[E]nvironmental equilibirium [sic] is a part of any durable social order. The conception put before us by Burke is in fact one that ought to appeal to environmentalists. Burke's response to Rousseau's theory of the social contract was to acknowledge that political order is like a contract, but to add that it is not a contract between the living only, but between the living, the unborn and the dead. In other words, to speak plainly, not a contract at all, but a relation of trusteeship, in which inherited benefits are conserved and passed on. The living may have an interest in consuming the Earth's resources, but it was not for this that the dead laboured. And the unborn depend upon our restraint. Long-term social equilibrium, therefore, must include ecological equilibrium.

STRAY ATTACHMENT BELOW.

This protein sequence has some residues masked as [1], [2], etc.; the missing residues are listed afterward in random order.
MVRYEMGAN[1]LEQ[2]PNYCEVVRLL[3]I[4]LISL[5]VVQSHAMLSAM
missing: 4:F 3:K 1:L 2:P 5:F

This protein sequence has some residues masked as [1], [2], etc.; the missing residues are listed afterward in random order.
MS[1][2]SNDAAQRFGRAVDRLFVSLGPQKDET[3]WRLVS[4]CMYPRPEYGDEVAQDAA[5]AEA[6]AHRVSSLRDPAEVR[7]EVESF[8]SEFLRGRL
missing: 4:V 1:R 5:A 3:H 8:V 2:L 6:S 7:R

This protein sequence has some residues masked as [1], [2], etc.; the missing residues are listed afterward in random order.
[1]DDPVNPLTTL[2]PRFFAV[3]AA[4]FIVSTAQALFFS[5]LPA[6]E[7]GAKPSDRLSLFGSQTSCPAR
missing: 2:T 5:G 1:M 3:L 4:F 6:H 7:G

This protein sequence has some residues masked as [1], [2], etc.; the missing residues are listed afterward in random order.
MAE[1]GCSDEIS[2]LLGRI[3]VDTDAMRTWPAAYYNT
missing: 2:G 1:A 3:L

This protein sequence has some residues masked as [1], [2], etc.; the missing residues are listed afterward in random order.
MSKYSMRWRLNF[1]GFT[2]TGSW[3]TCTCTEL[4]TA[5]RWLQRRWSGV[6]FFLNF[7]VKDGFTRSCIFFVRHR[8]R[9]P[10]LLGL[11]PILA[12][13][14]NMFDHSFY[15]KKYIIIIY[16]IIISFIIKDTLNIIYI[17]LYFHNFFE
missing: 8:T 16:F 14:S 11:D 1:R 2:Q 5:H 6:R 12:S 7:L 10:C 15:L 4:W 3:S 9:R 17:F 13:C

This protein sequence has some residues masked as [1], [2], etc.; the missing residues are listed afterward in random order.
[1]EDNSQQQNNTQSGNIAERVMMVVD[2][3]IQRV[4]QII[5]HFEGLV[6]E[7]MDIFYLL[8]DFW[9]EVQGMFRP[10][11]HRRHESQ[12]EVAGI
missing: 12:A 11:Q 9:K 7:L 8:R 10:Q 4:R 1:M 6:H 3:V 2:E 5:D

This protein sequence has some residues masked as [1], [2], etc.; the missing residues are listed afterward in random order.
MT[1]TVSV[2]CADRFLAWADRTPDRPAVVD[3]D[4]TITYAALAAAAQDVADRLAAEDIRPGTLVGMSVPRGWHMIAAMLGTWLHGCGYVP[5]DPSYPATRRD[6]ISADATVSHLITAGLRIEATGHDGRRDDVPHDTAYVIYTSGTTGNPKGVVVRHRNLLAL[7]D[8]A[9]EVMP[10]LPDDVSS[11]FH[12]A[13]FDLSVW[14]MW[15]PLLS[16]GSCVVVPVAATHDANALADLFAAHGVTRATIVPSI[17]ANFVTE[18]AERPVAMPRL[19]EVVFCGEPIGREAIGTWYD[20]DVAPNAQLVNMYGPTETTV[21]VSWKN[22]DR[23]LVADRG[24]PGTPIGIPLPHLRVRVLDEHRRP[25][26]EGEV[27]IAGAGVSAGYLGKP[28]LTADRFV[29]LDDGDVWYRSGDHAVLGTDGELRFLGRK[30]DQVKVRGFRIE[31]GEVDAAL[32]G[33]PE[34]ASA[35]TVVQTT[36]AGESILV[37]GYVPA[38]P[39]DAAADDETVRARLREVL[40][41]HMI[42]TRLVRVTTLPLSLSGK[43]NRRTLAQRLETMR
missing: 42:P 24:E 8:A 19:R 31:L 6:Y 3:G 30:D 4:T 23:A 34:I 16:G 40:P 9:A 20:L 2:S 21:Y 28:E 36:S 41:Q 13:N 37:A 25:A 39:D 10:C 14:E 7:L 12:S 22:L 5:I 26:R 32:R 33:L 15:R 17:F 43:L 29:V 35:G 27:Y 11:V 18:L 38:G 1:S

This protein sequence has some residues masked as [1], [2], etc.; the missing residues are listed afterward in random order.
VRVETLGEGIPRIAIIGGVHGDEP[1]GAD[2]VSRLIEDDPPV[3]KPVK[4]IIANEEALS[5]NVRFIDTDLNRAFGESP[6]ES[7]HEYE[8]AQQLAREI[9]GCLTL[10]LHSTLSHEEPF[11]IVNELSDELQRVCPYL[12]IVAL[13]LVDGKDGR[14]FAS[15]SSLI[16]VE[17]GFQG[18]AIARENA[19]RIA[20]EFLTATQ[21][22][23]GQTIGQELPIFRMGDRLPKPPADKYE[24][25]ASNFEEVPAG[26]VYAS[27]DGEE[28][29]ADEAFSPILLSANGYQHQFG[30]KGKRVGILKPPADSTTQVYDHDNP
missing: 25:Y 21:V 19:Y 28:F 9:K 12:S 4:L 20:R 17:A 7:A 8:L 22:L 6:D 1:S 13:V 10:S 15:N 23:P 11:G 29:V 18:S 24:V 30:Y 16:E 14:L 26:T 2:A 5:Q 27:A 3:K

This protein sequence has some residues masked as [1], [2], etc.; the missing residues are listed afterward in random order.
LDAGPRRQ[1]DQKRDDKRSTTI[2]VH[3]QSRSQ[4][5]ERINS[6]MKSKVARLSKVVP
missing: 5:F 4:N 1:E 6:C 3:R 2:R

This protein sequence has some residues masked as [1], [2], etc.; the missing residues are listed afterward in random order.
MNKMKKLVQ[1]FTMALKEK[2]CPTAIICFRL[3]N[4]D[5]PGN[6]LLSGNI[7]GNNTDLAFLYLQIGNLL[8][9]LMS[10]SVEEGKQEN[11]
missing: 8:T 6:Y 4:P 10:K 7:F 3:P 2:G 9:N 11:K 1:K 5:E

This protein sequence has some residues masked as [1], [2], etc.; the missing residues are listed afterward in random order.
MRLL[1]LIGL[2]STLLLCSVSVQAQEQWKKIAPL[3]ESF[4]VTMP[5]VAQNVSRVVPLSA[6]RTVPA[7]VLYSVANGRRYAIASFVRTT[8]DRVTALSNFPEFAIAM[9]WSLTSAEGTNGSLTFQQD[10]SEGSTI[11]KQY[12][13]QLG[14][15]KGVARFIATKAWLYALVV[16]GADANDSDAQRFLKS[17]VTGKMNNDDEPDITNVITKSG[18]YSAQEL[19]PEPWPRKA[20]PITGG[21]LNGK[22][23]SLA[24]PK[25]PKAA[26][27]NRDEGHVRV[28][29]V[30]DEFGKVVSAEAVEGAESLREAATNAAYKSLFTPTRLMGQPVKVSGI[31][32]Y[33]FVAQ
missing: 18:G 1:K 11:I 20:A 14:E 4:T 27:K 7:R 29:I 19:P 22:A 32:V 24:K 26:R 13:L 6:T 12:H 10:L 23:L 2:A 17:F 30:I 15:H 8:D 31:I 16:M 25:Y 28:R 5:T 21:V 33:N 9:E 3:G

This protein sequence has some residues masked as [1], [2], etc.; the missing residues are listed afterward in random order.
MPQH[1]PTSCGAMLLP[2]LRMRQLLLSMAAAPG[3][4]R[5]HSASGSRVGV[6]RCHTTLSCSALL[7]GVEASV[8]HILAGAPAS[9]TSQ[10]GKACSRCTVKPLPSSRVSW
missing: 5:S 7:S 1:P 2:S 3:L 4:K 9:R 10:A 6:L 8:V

(Roger Scruton, A Political Philosophy [London and New York: Continuum, 2006], 35 [footnote omitted])
Note from KBJ: If you like this quotation, you will want to read this.